Civil War Kentucky – Dangerous Place in the Civil War

“I think to lose Kentucky is nearly the same as to lose the whole game.” — Abraham Lincoln

Being the birthplace of both Abraham Lincoln and Jefferson Davis, Kentucky seemed destined to occupy a strange and dangerous place in the Civil War.

Both sides treated Kentucky with kid gloves after the shots were fired at Fort Sumter in April 1861. With a pro-Confederate governor and a pro-Union legislature, Kentucky tried to remain neutral. But both sides opened recruiting stations in the state and tensions steadily grew among the state’s sharply divided population.

Kentucky’s tenuous hold on neutrality dissolved in early September 1861 when Confederate forces occupied Columbus on the Mississippi River. Union troops followed suit, taking Paducah. On the other side of the state Confederate military under Gen. Felix Zollicoffer moved to control the state’s mountain region.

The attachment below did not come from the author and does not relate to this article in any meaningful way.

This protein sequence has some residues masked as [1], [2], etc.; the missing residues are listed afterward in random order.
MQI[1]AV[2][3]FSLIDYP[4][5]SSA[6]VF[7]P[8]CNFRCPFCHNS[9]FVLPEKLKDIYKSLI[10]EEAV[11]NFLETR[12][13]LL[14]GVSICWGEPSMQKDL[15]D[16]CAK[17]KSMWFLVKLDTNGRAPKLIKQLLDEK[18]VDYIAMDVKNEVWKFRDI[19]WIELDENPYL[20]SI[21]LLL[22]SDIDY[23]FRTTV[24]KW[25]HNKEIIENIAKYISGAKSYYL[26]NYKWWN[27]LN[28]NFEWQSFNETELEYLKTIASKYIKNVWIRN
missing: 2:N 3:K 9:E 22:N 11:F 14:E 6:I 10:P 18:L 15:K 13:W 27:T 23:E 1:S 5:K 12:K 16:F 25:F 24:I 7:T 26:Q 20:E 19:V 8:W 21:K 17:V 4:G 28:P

But Confederate operations suffered major setbacks early in 1862. The fall of Forts Henry and Donelson opened up the Cumberland River to Union activity and forced the Confederates to withdraw from Columbus to Bowling Green; and Zollicoffer was defeated (and killed) at the Battle of Mill Springs. Most of the state was now under Union military and political control.

During the fall of 1862 a Confederate offensive led by Gens. Braxton Bragg and Kirby Smith attempted to revive Southern fortunes in the state. This Confederate “invasion” was turned back after Bragg’s bloody defeat at Perryville.

Hostility toward the Union cause remained strong following Perryville, and small-scale military action continued. Confederate cavalry led by Gens. N.B. Forrest and John Hunt Morgan made frequent raids in and through the state.

Explore Kentucky

Eastern Kentucky

Central Kentucky:

• The 1862 Kentucky Campaign & Perryville
• Lincoln Sites
• More Central Kentucky Sites

Western Kentucky